Tetovo, North Macedonia, is one of the most multi-ethnic and multicultural cities in the Balkans. Here many inhabitants can speak all the many languages of the city: a skill appreciated for the ability to open doors, friendships, and possibilities
The city of Tetovo in North Macedonia is the most multi-ethnic environment in the country. According to the latest census (2021), Tetovo has 84,770 inhabitants, including 60,460 Albanians, 15,529 Macedonians, 1,885 Roma, 1,746 Turks, 256 Serbs, 189 Bosniaks, and 11 Vlachs.
A large number of citizens can speak more than one language other than their mother tongue – languages used by neighbours, fellow citizens, and acquaintances from different ethnic communities. Macedonian, Albanian, Romani, Turkish, Serbian, Croatian, and other less represented languages are currently spoken as native in Tetovo.
Roma are the third largest community, after Albanians and Macedonians, and are the most proficient in the other languages of their fellow citizens and neighbors, also due to the lack of opportunity to have classes in their native one. In fact, in Tetovo, Roma children and students attend classes in Macedonian, Albanian, or Turkish.
Nezir Huseini, a member of the Roma community, speaks the languages of all ethnic communities in Tetovo, for a total of seven languages. In addition to Romani, he speaks Macedonian, Albanian, Turkish, Serbian, and Croatian, plus English and German.
"Beside Romani, I use Albanian because I studied the language in primary school. Throughout my life, I have mastered the Macedonian and Turkish languages and studying at a military academy in Belgrade at the time of the then Yugoslavia improved my Serbian/Croatian. During my professional life, I learned English and German, which I actively speak, read, and write", says Nezir.
According to Merita Mustafi, who works in the non-governmental sector in the Sonce Association for Democratic Development of Roma on the topic of education, Tetovo is a truly unique example in which Roma people manage to master as many languages as possible. For example, in other cities in Eastern Macedonia, where Albanians do not live, only the Macedonian language is used, or possibly Turkish.
"In Tetovo, apart from the fact that Roma people have to attend classes in a language other than their own, language learning happens in everyday life and at work. In Tetovo we live in diversity, there are no ghettos or neighbourhoods with only one nationality, so you learn other languages in conversation with your neighbours. Roma have always been merchants and artisans, and in that way, through their work, they have been in constant communication with other people, and that's how they’ve usually learned new languages", explains Merita.
The law on education in North Macedonia guarantees that the Romani language can be taught at school both as a native language and as an optional subject, but the main problem is the lack of teaching staff. The Roma as a community have the lowest level of education in the country, so no staff has been trained to educate the future generations. Merita says that even though the situation is far from perfect, on average Roma people in North Macedonia are much more educated than in the rest of the Balkan countries.
"I have many experiences from Erasmus projects in Serbia, Bulgaria, Romania, in Germany, and other countries. In those countries, the inclusion of Roma in the educational process is much lower than in North Macedonia. Here they have the highest level of secondary and higher education compared to the rest of the Balkans. I think we are an example of how to implement both strategy and action plans for the inclusion of Roma", argues Merita.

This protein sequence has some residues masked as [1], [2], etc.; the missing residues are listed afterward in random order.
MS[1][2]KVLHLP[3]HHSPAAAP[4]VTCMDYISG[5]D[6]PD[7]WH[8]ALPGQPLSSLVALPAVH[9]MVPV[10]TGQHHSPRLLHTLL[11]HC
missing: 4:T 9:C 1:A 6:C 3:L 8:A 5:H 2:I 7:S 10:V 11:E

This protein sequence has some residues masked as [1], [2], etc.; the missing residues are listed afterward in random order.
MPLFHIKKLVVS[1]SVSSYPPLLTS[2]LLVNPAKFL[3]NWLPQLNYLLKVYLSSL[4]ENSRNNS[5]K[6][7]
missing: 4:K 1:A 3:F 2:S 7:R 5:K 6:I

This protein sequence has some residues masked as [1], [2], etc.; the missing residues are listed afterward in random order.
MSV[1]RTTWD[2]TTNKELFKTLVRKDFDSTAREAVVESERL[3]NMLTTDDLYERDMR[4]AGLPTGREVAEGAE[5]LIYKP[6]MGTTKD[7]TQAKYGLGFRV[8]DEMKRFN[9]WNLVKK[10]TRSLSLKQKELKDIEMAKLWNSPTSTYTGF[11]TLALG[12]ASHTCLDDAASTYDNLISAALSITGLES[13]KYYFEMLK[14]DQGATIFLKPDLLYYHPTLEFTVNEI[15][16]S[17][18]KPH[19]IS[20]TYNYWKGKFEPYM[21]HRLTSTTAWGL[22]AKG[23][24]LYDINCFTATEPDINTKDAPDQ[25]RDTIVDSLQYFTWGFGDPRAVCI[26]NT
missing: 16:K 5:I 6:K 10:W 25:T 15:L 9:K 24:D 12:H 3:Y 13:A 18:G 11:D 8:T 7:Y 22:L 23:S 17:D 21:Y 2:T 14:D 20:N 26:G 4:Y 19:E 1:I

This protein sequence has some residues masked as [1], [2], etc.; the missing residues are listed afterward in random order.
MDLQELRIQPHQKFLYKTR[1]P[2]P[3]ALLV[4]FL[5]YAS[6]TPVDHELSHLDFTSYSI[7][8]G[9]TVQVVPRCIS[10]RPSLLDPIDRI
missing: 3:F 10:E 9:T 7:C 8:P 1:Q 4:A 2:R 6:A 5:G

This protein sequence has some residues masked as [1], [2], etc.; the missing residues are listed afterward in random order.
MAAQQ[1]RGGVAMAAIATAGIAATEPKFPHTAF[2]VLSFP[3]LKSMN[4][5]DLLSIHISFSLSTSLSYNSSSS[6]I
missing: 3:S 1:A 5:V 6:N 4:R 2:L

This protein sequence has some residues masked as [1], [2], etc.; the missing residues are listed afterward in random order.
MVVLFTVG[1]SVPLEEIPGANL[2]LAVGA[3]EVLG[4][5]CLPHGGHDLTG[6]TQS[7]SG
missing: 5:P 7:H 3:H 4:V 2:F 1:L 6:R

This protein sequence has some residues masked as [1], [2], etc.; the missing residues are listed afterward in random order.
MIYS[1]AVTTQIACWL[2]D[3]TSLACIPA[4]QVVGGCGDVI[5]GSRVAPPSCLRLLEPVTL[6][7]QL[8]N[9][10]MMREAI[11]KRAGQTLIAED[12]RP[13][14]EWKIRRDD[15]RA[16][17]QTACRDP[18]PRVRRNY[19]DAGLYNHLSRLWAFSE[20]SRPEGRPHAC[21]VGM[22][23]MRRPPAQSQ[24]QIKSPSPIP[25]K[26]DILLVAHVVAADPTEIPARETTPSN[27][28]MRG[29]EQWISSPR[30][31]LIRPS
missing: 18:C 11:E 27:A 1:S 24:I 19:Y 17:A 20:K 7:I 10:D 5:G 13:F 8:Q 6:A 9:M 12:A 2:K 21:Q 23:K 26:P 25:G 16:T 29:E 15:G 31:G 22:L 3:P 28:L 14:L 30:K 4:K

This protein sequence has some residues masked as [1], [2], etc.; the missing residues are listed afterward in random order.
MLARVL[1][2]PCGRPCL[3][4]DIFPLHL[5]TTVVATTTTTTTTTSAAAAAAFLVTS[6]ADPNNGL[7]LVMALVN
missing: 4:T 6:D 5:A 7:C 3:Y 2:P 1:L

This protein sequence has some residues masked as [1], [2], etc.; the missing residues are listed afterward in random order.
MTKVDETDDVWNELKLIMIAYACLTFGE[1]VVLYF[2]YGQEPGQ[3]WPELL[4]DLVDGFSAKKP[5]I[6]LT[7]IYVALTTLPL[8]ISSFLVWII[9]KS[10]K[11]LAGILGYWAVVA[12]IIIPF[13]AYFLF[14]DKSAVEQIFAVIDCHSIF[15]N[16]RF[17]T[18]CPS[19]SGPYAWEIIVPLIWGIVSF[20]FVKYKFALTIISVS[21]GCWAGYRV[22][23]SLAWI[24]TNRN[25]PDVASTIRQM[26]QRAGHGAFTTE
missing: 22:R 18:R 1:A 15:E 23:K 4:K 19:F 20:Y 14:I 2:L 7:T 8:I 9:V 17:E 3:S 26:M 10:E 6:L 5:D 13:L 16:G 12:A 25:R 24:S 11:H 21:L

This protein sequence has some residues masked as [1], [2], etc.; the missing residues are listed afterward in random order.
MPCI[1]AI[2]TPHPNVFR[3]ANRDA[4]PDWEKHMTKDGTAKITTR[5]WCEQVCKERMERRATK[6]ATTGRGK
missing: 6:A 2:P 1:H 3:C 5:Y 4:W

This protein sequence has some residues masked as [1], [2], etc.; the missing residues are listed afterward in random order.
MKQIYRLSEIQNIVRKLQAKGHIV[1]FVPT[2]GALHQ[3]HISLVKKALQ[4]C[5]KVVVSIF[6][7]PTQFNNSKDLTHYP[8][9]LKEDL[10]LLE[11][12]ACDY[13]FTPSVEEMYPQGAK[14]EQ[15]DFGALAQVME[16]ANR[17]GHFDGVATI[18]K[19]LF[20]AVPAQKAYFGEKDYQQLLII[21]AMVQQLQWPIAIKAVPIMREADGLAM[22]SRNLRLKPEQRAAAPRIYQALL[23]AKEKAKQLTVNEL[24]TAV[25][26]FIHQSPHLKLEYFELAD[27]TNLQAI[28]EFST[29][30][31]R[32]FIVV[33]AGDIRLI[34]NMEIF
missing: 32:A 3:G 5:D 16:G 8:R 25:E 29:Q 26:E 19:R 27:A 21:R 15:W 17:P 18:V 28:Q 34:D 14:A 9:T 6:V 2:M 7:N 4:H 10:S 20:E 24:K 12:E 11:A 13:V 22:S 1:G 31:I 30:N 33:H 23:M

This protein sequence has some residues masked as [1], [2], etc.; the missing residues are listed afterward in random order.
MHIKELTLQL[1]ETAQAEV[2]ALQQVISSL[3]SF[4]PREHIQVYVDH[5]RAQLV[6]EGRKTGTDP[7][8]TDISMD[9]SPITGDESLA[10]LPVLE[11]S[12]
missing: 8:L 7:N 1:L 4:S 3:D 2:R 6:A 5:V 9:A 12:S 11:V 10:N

In a city like Tetovo, mixed marriages enable a certain part of the population to get to know several languages. Nadir Murseli is such an example: his father spoke Turkish as his mother tongue, while his mother spoke Bosnian.
In addition, he also mastered the other languages spoken in Tetovo, given the large circle of friends and neighbours in the city's mixed environment. This is how he learned Macedonian and Albanian, which he speaks fluently along with Serbian and Croatian, while he has some command of Romani. He has also learnt English and German due to professional needs.
"Nowadays, knowing many languages, those of your neighbors and fellow citizens, is extremely useful and helps in making friends: I simply have more chances to communicate with a larger number of people. I believe that knowing languages is a real asset and keeps more doors open”, says Nadir.
He says he somehow manages not to confuse the languages when he talks to people, and jokingly adds that at least this does not happen to him on social networks. “When my mother died, many people came to the funeral and for me it was a pleasant surprise to see friends from so many different ethnic groups in one place: Macedonians, Serbs, Albanians, Roma, Turks”, recalls Nadir.
Macedonian Toni Bogojevski has an interesting story about how he perfected the language of his fellow citizens. He taught in a secondary vocational textile school, for which the interest has dropped a lot, so since 2005 there are no more classes in Macedonian and he almost lost his job. But he perfected his Albanian so well that he continued to teach professional subjects in Albanian.
At the same time, his excellent knowledge of the Albanian language opened up a new job for him as an authorised translator in court, of books, and more.
Against this backdrop, it is probably not by chance that the South-East European University – a public-private facility with a policy of flexible language learning, where teaching takes place in Macedonian, Albanian, and English – is currently based in Tetovo.
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